Wanderings #5/52a: A Return Visit To And From Rif Mountain

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    File under: Trails and Influences / Year 3 Wanderings

    I have something of a soft spot for Rif Mountain, which is a label / endeavour that has been a home for the likes of The Owl Service, Jason Steel, Robert Sunday, The A-Lords and sometimes A Year In The Country fellow travellers The Straw Bear Band.

    For a while now it had been relatively quiet around those parts but recently there was something of a flurry of activity and these three fine beauties wandered through my letter box.

    One of the things I appreciate with Rif Mountain releases is that they seem to contain a mixture of subtley left-of-centre-ness while also being particularly accessible.

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    Along which lines, back during the first spin-around-the-sun of A Year In The Country I said of The Owl Service’s Rif Mountain released The View From A Hill:

    “The music? Well, I guess it could be categorised as folk but it has it’s own take or edge to it… many of these songs are folk music mainstays and both musically and visually it uses what could be considered standard tropes of folk music, folklore and culture…

    …but this is anything but a mainstream folk album. Why? Well, I can’t quite put my finger on it but there are other layers and intelligence to it all, a pattern beneath the plough as it were. As an album it feels subtley experimental but still maintains it’s listenability.”

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    (In the case of these more recent releases, alongside the more overtly folk work of The Straw Bear Band, can be found the intimate, lone singers and tellers of tales Jason Steel and Robert Sunday.)

    Part of what draws me to Rif Mountain is the packaging and design, which is often (generally?) done by Straw Bear Band-er and sometimes Owl Service-r Dom Cooper.

    His work blends traditional folk tropes with a particularly classy and nicely done modern take on such things or to again quote myself, he may well use…

    the-owl-service-logos-dom-cooper-a-year-in-the-country-stroke“…quite simple, modern and minimal design work in conjunction with matt card/printing to conjure up and reinterpret the imagery and spirit of folklore’s past.”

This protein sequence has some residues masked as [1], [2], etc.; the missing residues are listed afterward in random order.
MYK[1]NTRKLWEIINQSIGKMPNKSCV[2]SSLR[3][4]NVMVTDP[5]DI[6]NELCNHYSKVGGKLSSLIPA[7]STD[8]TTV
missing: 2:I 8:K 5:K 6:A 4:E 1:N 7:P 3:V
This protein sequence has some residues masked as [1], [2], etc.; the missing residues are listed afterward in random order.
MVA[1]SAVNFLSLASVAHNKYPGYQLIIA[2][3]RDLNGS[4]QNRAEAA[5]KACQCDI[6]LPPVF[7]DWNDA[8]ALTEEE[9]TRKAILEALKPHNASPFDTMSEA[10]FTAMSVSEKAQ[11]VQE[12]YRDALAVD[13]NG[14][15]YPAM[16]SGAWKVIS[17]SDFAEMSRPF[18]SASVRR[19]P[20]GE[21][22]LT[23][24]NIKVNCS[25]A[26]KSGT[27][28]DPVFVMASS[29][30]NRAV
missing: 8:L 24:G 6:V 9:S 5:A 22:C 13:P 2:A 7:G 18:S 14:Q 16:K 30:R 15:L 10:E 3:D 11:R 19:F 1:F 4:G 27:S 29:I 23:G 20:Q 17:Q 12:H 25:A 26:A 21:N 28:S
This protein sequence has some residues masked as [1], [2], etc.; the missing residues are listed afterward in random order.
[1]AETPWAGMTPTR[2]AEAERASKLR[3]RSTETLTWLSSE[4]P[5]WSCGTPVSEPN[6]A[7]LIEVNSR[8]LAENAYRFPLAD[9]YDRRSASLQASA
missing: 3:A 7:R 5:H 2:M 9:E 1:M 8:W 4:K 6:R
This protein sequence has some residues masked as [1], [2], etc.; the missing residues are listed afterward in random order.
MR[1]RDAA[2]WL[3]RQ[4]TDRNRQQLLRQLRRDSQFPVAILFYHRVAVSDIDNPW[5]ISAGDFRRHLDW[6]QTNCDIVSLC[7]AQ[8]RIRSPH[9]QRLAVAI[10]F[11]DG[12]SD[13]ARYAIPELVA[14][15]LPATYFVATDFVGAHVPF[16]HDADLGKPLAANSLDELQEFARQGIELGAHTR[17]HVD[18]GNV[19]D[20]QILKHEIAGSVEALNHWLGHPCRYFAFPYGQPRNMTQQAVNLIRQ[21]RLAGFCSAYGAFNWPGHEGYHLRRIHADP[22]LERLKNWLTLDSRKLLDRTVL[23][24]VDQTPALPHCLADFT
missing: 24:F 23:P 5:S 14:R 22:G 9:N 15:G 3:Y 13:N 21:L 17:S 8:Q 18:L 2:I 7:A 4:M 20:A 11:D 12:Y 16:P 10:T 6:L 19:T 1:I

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    With his work the imagery is complimented by the physicality of the releases themselves, which combine to give them a very precious, tactile feeling that always makes me want to handle them carefully and gently.

    Intertwined wanderings around these parts:
    Day #30/365: The Owl Service – A View From A Hill

    Day #170/365: Who’s afear’d: Dom Cooper & reinterpreting signs, signals and traditions…

    Elswhere in the ether:
    On this brace of releases you will find the earlier mentioned Jason Steel, The Straw Bear Band and Robert Sunday. They can be perused and purchased at Rif Mountain’s main home in the ether

    …and as is the modern way, they have a number of “outhouses” and the like: modern-day social gathering placetheir visual librarygramophone roomother gramophone room, music filing / archivingrecordings from spinning the zeros and ones wheels of steel and picture box.

    And something of a personal favourite at one of those gramophone rooms: the Vexed Soul EP, wherein traditional folk songs are revisited and reinterpreted, alongside more, shall we say “factory folk” music.

    (If you should appreciate such revisitings and reinterpretings, I would also recommend a visit to 16 Horsepower’s channelling of related work here.)

    Dom Cooper’s home in the ether can be found here.

     

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